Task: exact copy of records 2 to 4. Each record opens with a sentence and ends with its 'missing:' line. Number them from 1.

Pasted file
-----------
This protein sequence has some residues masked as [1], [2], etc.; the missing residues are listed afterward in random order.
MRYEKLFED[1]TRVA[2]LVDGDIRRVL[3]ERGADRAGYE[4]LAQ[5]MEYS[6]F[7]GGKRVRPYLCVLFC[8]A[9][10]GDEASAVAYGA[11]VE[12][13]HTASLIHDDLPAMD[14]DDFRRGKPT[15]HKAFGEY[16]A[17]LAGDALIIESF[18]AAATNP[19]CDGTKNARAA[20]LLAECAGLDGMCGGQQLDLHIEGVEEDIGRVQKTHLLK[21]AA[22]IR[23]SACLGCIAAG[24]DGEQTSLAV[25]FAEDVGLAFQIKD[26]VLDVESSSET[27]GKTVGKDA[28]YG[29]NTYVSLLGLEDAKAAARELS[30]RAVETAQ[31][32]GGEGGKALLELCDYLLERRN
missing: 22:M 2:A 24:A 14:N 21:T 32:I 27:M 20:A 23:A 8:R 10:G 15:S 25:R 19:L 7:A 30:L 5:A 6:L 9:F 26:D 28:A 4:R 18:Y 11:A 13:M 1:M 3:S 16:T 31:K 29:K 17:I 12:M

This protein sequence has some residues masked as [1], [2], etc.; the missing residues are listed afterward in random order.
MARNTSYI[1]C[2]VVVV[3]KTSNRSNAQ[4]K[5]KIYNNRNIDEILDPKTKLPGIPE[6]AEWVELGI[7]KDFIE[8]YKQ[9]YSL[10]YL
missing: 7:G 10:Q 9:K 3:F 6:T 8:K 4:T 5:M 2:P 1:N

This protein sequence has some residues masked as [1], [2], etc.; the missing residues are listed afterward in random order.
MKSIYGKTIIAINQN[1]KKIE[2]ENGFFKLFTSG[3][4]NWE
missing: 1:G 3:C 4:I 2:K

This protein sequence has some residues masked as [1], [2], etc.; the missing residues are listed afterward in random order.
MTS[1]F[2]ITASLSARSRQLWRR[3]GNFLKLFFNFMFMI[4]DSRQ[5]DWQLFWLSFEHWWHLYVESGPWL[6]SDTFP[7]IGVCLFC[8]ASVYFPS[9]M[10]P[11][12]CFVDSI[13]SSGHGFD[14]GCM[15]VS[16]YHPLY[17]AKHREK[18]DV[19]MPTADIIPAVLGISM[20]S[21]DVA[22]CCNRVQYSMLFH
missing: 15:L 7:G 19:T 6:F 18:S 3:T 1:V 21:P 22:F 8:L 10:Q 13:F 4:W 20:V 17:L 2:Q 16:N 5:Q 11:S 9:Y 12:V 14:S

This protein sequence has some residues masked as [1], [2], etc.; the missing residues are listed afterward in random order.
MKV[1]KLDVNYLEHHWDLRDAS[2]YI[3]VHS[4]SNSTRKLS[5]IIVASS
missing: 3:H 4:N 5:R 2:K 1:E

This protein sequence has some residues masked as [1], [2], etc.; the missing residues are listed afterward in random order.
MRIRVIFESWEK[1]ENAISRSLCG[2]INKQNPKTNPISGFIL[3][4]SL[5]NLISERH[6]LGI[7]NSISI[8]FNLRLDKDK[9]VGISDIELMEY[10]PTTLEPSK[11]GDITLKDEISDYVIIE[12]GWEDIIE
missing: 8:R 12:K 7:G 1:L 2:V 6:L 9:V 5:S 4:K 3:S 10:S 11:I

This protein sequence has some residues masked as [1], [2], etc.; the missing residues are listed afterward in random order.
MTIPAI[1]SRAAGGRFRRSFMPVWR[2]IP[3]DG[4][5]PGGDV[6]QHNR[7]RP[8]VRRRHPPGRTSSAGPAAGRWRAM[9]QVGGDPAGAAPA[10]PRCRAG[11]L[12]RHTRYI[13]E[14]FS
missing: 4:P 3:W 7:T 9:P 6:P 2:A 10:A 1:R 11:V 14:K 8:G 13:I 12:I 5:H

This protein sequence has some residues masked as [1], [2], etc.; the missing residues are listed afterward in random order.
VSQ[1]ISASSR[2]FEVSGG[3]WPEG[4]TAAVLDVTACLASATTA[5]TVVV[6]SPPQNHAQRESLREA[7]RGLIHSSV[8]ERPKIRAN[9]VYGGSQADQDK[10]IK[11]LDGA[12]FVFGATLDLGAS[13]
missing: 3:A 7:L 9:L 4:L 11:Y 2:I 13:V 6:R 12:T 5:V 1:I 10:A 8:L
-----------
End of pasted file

This protein sequence has some residues masked as [1], [2], etc.; the missing residues are listed afterward in random order.
MARNTSYI[1]C[2]VVVV[3]KTSNRSNAQ[4]K[5]KIYNNRNIDEILDPKTKLPGIPE[6]AEWVELGI[7]KDFIE[8]YKQ[9]YSL[10]YL
missing: 7:G 10:Q 9:K 3:F 6:T 8:K 4:T 5:M 2:P 1:N

This protein sequence has some residues masked as [1], [2], etc.; the missing residues are listed afterward in random order.
MKSIYGKTIIAINQN[1]KKIE[2]ENGFFKLFTSG[3][4]NWE
missing: 1:G 3:C 4:I 2:K

This protein sequence has some residues masked as [1], [2], etc.; the missing residues are listed afterward in random order.
MTS[1]F[2]ITASLSARSRQLWRR[3]GNFLKLFFNFMFMI[4]DSRQ[5]DWQLFWLSFEHWWHLYVESGPWL[6]SDTFP[7]IGVCLFC[8]ASVYFPS[9]M[10]P[11][12]CFVDSI[13]SSGHGFD[14]GCM[15]VS[16]YHPLY[17]AKHREK[18]DV[19]MPTADIIPAVLGISM[20]S[21]DVA[22]CCNRVQYSMLFH
missing: 15:L 7:G 19:T 6:F 18:S 3:T 1:V 21:P 22:F 8:L 10:Q 13:F 4:W 20:V 17:L 2:Q 16:N 5:Q 11:S 9:Y 12:V 14:S